BEIRUT: Syrian elite troops advanced on the key rebel-held neighborhood of Baba Amr in Homs Wednesday, with a Syrian official vowing it would be “cleansed,” raising fears of a ground operation to retake all of the central city.
“Pray for the Free Syrian Army. Do not be miserly in your prayers for them,” opponents of President Bashar Assad said in a statement, as diplomats spoke of his brother’s feared 4th Armored Division mounting a drive to “finish off” the rebels.
The motley band of army deserters and desperate insurgents who call themselves the Farouq Brigade of the Free Syrian Army have sworn to fight to the last man, one activist from Baba Amr told Reuters. Others, though, said some of the unit’s leaders had already made their escape from the shattered area.
The 4th Armored Division commanded by Maher Assad, the president’s younger brother, has a reputation for ruthlessness burnished during the past year of revolt and forged in history after the role its predecessor units played in massacring many thousands of Sunni Islamists at Hama in 1982 on the orders of Assad’s father Hafez.
Details from Homs were sketchy, with communications channels to the city blacked out.
Syria refused to allow a visit to the country by a senior U.N. humanitarian envoy, Valerie Amos, as a senior Western diplomat told Reuters: “All the signs out of Homs are that they’re trying to finish it off.
“They clearly feel that letting her in now would be devastating for their image – as indeed it would be.”
A security source told AFP in Damascus that Baba Amr was “under control,” after activists reported troops from then 4th Armored Division had taken up positions around the neighborhood.
“The army has started combing the area building by building and house by house. Now the troops are searching every basement and tunnel for arms and terrorists,” the security source said. “There remain only few pockets” of resistance.
But while Homs-based activist Hadi Abdullah reported clashes and heavy shelling of Baba Amr, he insisted ground troops had not yet entered.
“Regime forces did not enter Baba Amr until this moment. They are surrounding the district, while clashes are concentrated in the neighborhoods of Inshaat and Malaab,” he said.
Abdullah said activists were “evacuating families because shelling has been targeting places that were considered safe in the past.”
As news of the assault trickled through, the United States summoned Syria’s envoy in Washington to express “outrage” over his government’s month-long bombardment.
During talks at the State Department with Syrian Charge d’Affaires Zuheir Jabbour, U.S. Assistant Secretary of State Jeffrey Feltman also urged Syria to live up to its Nov. 2 commitment to the Arab League to end such violence.
The meeting was “to express our outrage over the month-long campaign of brutality and indiscriminate shelling of the city of Homs,” the State Department said in a statement.
In a high risk, three-day operation, Spanish reporter Javier Espinosa, one of four Western journalists trapped in Baba Amr for a week, crossed into Lebanon Wednesday, activists said, following the rescue Tuesday of wounded British photographer Paul Conroy. Human Rights activists Avaaz, who have played a key role in the evacuation, said 13 “unarmed humanitarian activists” had been killed in the operation in which 47 wounded Syrians had also been safely retrieved.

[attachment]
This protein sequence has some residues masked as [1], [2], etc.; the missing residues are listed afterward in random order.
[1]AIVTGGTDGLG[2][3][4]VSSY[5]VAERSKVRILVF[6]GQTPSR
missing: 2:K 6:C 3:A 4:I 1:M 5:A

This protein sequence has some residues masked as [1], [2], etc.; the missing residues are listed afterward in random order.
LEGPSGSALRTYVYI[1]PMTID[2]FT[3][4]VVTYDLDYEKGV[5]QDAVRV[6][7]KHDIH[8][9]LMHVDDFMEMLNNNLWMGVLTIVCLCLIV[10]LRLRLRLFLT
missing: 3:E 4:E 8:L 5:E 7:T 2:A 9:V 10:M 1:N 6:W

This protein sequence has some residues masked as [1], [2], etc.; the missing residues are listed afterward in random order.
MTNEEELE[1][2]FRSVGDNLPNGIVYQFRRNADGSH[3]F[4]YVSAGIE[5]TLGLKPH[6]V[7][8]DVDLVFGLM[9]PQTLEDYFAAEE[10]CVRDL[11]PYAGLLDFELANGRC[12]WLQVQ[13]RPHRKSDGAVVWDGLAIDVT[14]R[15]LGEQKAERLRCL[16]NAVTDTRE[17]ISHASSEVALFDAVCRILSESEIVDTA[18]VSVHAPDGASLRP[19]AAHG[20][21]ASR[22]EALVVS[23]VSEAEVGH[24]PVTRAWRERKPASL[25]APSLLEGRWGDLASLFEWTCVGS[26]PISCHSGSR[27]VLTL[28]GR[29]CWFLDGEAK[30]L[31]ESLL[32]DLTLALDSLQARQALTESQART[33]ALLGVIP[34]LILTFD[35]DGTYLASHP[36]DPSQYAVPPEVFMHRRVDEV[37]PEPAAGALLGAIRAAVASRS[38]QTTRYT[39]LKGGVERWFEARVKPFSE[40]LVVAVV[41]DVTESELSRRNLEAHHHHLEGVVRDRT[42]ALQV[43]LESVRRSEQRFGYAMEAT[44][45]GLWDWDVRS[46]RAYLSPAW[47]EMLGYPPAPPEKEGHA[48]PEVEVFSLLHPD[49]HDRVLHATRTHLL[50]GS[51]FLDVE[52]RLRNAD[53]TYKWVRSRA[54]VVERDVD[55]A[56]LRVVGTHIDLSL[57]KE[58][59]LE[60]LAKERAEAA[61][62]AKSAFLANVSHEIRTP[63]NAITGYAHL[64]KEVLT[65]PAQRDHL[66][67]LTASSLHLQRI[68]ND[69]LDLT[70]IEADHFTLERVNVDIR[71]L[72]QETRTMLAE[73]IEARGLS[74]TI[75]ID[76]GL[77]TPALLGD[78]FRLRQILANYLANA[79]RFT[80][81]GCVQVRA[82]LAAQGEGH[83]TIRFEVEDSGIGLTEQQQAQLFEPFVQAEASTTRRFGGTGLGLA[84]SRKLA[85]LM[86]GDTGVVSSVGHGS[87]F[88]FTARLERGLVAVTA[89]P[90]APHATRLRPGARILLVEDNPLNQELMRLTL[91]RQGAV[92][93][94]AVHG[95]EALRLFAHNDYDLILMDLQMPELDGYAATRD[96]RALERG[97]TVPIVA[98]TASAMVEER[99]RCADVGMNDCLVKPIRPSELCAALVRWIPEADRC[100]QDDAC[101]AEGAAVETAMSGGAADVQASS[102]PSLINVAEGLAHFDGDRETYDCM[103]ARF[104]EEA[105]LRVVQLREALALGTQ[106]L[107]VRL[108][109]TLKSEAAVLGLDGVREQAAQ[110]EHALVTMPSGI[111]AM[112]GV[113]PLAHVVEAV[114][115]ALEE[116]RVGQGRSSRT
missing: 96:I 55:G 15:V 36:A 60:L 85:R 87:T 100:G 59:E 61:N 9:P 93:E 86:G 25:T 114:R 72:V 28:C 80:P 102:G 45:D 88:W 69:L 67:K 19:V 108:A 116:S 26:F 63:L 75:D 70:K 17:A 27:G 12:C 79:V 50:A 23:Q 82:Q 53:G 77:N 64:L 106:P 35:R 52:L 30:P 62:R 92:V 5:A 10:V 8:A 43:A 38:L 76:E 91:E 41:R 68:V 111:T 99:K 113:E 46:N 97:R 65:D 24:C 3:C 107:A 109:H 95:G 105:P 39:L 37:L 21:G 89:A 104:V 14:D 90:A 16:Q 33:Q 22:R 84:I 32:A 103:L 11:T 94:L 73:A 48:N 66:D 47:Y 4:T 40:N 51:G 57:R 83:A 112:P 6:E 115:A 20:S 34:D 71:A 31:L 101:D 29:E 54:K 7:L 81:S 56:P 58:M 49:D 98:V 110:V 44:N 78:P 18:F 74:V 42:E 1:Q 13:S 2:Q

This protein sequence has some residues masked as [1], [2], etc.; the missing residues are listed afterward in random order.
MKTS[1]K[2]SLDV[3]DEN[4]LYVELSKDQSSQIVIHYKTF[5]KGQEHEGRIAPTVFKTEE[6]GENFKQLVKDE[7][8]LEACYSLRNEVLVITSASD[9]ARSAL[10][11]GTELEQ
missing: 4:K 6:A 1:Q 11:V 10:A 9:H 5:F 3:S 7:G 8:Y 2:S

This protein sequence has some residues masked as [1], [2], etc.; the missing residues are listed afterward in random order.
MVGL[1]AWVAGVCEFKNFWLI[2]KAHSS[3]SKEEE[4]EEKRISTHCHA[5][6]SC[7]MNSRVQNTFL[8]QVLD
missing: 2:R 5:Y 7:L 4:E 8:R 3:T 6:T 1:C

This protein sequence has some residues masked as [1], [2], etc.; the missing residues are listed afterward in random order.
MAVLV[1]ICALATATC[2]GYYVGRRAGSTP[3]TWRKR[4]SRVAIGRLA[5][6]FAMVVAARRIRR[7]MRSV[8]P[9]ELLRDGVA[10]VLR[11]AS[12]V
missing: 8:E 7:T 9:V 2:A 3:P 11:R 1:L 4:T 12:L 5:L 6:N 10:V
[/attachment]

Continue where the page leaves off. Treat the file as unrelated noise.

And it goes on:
Espinosa left Baba Amr with Conroy Sunday night but was separated from the rescue convoy along with French journalists William Daniels and Edith Bouvier when the group came under a shelling attack by Syrian forces, Avaaz said.
It is understood Bouvier and Daniels returned to Baba Amr, and Avaaz said they had had no contact with the pair since Sunday night.
Bouvier was wounded in a Feb. 22 bombardment which killed veteran Sunday Times war correspondent Marie Colvin and French photographer Remi Ochlik. Their bodies remain in Baba Amr.
In a conflicting account, activists network the Local Coordination Committees said Bouvier was refusing to leave Baba Amr without the presence of the French ambassador and in solidarity with other injured Syrians.
YouTube footage posted by activists showed army trucks and tank carriers on a highway, purportedly heading for Homs. Images and reports of events could not be verified by The Daily Star.
A spokesman for the International Committee of the Red Cross, Hicham Hassan, said the violence in Homs was making the humanitarian situation more difficult. “This makes it even more important for us to repeat our call for a halt in the fighting,” he told Reuters in Geneva.
Activists say hundreds of civilians have been killed in besieged opposition districts of Homs, including at least 20 Tuesday. Shells and rockets have been crashing into Baba Amr since Feb. 4. Army snipers are purportedly shooting at civilians who venture out.
The ICRC said its Syrian Red Crescent affiliate had established 10 distribution and first aid points in Homs, but had been unable to operate in Baba Amr because of the violence.
Troops also bombarded the besieged town of Rastan, 20 km north of Homs, and several people were killed when a shell hit a house, the Syrian Observatory for Human Rights said.
Activists said troops and pro-Assad militiamen had also attacked the town of Helfaya, an opposition stronghold near Hama, detaining people and raiding and burning houses.
The United Nations says Assad’s security forces have killed more than 7,500 civilians since the revolt began last March. Syria’s government said in December that “armed terrorists” had killed more than 2,000 soldiers and police during the unrest.
United Nations humanitarian chief Amos said she was “deeply disappointed” Syria refused to let her visit the country, while the senior Western diplomat who spoke of efforts to “finish off” the rebels in Homs said Syria had decided to deny Amos entry “despite Russian efforts to get her access.”